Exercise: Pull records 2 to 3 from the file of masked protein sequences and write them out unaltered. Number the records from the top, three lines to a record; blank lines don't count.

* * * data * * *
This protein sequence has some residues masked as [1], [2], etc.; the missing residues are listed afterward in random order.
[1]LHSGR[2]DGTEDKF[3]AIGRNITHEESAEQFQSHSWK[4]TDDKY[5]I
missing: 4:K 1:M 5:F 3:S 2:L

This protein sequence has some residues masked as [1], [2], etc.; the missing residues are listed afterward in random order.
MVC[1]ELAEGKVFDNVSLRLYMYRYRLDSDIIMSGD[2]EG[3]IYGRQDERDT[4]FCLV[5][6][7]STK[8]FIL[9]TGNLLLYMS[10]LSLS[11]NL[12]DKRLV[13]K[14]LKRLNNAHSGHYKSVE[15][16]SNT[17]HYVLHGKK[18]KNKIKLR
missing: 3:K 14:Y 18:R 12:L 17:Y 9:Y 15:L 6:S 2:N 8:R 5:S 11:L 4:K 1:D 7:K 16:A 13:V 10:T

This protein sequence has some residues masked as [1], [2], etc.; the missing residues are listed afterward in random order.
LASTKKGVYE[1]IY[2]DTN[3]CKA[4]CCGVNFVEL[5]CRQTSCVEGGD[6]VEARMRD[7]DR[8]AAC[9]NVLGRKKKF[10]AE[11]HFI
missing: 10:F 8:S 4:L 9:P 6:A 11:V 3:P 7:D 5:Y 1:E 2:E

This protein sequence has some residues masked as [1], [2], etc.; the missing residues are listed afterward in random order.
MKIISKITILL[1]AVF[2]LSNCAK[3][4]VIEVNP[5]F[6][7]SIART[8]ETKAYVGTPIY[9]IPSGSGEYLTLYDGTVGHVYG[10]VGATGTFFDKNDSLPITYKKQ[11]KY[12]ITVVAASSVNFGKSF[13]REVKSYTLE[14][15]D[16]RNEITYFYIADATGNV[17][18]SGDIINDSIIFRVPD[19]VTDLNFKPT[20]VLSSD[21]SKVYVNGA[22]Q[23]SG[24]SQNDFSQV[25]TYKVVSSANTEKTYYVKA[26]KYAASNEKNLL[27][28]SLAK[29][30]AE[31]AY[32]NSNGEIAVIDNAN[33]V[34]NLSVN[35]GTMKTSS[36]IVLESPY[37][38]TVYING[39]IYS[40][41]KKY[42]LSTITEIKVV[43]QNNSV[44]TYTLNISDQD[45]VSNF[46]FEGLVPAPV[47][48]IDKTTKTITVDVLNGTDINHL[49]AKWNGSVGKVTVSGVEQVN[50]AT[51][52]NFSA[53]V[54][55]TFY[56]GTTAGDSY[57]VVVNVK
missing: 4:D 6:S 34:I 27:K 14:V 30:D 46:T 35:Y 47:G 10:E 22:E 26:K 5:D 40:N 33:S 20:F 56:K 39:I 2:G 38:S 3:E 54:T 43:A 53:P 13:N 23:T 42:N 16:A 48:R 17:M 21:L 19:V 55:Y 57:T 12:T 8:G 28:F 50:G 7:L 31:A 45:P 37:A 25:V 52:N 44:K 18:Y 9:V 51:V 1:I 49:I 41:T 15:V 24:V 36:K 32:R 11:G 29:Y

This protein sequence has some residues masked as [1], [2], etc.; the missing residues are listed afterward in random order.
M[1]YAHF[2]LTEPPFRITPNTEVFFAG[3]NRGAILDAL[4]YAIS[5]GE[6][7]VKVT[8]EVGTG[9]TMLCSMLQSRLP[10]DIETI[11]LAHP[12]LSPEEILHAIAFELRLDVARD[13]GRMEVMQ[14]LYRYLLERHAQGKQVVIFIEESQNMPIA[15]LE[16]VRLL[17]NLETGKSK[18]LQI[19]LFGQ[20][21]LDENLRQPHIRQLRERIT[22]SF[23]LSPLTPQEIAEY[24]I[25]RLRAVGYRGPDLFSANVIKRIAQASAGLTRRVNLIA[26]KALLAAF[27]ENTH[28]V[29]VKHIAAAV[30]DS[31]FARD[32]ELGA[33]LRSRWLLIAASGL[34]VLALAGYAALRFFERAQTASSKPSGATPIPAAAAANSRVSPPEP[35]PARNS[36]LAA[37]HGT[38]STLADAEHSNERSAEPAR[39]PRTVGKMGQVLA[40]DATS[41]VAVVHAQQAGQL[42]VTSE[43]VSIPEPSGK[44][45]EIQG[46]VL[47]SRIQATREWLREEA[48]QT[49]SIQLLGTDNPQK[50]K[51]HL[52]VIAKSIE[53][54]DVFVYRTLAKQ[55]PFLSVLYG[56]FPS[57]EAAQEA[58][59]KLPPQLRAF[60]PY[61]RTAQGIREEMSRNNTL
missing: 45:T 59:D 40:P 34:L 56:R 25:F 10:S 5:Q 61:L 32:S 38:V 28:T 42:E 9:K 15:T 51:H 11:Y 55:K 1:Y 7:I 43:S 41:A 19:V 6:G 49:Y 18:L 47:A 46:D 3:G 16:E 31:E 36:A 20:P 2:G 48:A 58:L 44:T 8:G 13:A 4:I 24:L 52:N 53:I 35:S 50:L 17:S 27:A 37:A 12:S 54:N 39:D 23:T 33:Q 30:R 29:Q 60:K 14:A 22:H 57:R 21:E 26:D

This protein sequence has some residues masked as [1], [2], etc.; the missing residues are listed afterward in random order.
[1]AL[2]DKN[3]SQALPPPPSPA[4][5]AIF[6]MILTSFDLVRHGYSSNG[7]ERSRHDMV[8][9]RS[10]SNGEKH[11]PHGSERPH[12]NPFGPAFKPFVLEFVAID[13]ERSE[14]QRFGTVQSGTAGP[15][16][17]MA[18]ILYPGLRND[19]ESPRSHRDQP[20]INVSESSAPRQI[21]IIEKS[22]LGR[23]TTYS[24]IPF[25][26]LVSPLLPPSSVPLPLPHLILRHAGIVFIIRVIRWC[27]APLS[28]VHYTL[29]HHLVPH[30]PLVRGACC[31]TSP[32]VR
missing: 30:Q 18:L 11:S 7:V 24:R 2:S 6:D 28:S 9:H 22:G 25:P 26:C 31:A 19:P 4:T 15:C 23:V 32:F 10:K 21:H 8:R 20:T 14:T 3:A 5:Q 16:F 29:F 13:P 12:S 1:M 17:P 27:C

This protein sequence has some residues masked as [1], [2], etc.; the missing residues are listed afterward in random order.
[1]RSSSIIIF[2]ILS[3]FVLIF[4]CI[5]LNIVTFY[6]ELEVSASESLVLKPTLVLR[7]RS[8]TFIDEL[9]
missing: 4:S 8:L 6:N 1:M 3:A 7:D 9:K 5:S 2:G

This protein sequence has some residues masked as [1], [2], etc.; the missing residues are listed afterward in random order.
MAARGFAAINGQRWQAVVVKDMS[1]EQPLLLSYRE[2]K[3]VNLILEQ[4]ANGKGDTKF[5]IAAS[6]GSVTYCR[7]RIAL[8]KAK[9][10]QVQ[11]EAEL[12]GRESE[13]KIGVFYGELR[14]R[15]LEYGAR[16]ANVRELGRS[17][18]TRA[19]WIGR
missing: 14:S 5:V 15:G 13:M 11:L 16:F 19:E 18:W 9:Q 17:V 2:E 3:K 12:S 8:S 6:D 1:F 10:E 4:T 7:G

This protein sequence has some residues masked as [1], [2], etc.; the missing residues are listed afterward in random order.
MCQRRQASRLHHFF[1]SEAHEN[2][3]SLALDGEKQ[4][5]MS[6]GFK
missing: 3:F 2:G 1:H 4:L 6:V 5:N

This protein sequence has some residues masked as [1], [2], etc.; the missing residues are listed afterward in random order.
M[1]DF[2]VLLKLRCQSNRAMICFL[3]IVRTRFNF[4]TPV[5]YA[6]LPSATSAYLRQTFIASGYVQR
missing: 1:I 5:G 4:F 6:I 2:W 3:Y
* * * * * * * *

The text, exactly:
This protein sequence has some residues masked as [1], [2], etc.; the missing residues are listed afterward in random order.
MVC[1]ELAEGKVFDNVSLRLYMYRYRLDSDIIMSGD[2]EG[3]IYGRQDERDT[4]FCLV[5][6][7]STK[8]FIL[9]TGNLLLYMS[10]LSLS[11]NL[12]DKRLV[13]K[14]LKRLNNAHSGHYKSVE[15][16]SNT[17]HYVLHGKK[18]KNKIKLR
missing: 3:K 14:Y 18:R 12:L 17:Y 9:Y 15:L 6:S 2:N 8:R 5:S 11:L 4:K 1:D 7:K 16:A 13:V 10:T

This protein sequence has some residues masked as [1], [2], etc.; the missing residues are listed afterward in random order.
LASTKKGVYE[1]IY[2]DTN[3]CKA[4]CCGVNFVEL[5]CRQTSCVEGGD[6]VEARMRD[7]DR[8]AAC[9]NVLGRKKKF[10]AE[11]HFI
missing: 10:F 8:S 4:L 9:P 6:A 11:V 3:P 7:D 5:Y 1:E 2:E